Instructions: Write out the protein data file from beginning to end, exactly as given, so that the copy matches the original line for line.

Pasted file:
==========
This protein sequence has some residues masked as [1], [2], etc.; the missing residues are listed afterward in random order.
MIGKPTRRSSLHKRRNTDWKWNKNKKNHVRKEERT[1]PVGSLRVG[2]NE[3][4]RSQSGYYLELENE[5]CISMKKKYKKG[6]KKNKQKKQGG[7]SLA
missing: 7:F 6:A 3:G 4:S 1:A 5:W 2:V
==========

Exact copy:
This protein sequence has some residues masked as [1], [2], etc.; the missing residues are listed afterward in random order.
MIGKPTRRSSLHKRRNTDWKWNKNKKNHVRKEERT[1]PVGSLRVG[2]NE[3][4]RSQSGYYLELENE[5]CISMKKKYKKG[6]KKNKQKKQGG[7]SLA
missing: 7:F 6:A 3:G 4:S 1:A 5:W 2:V